Nonribosomal custom peptide synthesis and polyketide synthases are large, multidomain enzymes that biosynthesize a number of pharmaceutically important natural products. The recognition of biosynthetic intermediates, displayed via covalent attachment to carrier proteins, by catalytic domains is critical for NRPS and polyketide synthase function. We report the use of combinatorial mutagenesis coupled with in vivo selection for the production of the Escherichia coli NRPS product enterobactin to map the surface of the aryl carrier protein (ArCP) domain of EntB that interacts with the downstream elongation module EntF. Two libraries spanning the predicted helix 2 and loop 2/helix 3 of EntB-ArCP were generated by shotgun alanine scanning and selected for their ability to support enterobactin production. From the surviving pools, we identified several hydrophobic residues (M249, F264, and A268) that were highly conserved. These residues cluster near the phosphopantetheinylated serine in a structural model, and two of these positions are in the predicted helix 3 region. Subsequent in vitro studies are consistent with the hypothesis that these residues form a surface on EntB required for interaction with EntF. These results suggest that helix 3 is a major recognition element in EntB-ArCP and demonstrate the utility of selection-based approaches for studying NRPS biosynthesis.
A number of medicinally useful natural products are biosynthesized in their cognate producer organisms by nonribosomal custom peptide synthesis (NRPS) and polyketide synthase (PKS) mutidomain enzymes Examples of NRPS- and PKS-derived compounds include the antibiotics erythromycin (PKS) and vancomycin (NRPS) the antitumor agents epothilone and bleomycin (both from hybrid PKS/NRPS systems) and the immunosuppressant rapamycin (hybrid PKS/NRPS) At various points during the biosynthesis of these molecules, substrates for catalytic operations are presented as thioesters tethered to carrier proteins through a 4′-phosphopantetheine cofactor. These carrier proteins, peptidyl carrier proteins (PCPs) in NRPSs and acyl carrier proteins (ACPs) in PKSs, are homologous to the ACPs that are involved in production of fatty acids from primary metabolism .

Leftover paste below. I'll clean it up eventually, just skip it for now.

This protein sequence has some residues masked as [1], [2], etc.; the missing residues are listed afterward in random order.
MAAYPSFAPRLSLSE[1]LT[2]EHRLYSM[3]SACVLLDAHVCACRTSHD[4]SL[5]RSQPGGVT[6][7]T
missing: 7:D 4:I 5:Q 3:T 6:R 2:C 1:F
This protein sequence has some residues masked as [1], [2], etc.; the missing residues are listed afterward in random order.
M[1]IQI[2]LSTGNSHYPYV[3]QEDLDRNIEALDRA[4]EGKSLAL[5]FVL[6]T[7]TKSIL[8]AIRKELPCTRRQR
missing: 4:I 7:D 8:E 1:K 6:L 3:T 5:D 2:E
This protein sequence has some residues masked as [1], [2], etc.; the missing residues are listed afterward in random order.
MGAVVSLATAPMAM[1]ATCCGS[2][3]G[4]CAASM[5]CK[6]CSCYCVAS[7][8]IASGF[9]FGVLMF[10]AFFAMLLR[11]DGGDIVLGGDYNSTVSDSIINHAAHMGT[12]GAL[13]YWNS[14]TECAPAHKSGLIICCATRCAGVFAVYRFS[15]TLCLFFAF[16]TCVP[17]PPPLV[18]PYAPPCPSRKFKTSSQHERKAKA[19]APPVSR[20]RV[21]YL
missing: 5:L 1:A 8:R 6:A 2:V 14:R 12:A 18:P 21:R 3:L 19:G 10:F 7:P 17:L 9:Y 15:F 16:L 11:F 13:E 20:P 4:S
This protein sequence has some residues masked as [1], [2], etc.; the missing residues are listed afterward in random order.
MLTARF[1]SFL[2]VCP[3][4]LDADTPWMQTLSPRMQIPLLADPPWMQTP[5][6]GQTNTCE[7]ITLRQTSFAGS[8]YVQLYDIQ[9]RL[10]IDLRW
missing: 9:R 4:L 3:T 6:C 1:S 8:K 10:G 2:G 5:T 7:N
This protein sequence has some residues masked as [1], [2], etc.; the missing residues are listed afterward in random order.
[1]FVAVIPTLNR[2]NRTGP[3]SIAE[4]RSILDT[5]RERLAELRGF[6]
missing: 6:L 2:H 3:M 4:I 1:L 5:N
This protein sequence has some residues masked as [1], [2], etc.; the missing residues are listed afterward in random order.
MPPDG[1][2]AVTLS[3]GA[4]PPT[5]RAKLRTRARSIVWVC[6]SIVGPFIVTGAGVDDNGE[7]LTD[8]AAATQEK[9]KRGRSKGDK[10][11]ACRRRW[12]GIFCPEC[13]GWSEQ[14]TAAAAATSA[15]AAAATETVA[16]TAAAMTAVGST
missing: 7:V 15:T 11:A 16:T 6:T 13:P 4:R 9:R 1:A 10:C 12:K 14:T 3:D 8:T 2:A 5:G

ACPs and PCPs are small (≈80–100 residues) and contain a central serine residue that is the site of attachment for the phosphopantetheine arm . Carrier proteins thus provide the protein scaffolding for display of the growing acyl chains in each module.